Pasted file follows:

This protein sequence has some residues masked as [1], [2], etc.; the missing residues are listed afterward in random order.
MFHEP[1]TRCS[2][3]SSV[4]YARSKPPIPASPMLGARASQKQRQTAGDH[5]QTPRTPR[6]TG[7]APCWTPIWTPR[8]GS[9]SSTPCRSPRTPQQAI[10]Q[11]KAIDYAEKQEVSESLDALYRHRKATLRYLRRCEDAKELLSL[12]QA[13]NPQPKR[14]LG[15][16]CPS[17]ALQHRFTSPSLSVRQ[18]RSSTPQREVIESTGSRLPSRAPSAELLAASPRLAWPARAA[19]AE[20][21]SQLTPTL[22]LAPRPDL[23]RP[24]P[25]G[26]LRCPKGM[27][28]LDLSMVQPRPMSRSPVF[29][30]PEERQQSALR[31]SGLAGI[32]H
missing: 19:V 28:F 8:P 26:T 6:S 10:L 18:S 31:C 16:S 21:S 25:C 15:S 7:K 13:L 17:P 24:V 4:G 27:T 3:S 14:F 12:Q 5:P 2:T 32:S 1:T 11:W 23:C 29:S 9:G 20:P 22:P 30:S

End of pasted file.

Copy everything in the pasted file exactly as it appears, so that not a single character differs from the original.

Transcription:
This protein sequence has some residues masked as [1], [2], etc.; the missing residues are listed afterward in random order.
MFHEP[1]TRCS[2][3]SSV[4]YARSKPPIPASPMLGARASQKQRQTAGDH[5]QTPRTPR[6]TG[7]APCWTPIWTPR[8]GS[9]SSTPCRSPRTPQQAI[10]Q[11]KAIDYAEKQEVSESLDALYRHRKATLRYLRRCEDAKELLSL[12]QA[13]NPQPKR[14]LG[15][16]CPS[17]ALQHRFTSPSLSVRQ[18]RSSTPQREVIESTGSRLPSRAPSAELLAASPRLAWPARAA[19]AE[20][21]SQLTPTL[22]LAPRPDL[23]RP[24]P[25]G[26]LRCPKGM[27][28]LDLSMVQPRPMSRSPVF[29][30]PEERQQSALR[31]SGLAGI[32]H
missing: 19:V 28:F 8:P 26:T 6:S 10:L 18:S 31:C 16:S 21:S 25:C 15:S 7:K 13:L 17:P 24:V 4:G 27:T 3:S 14:F 12:Q 5:P 2:T 32:S 1:T 11:W 23:C 29:S 9:G 20:P 22:P 30:S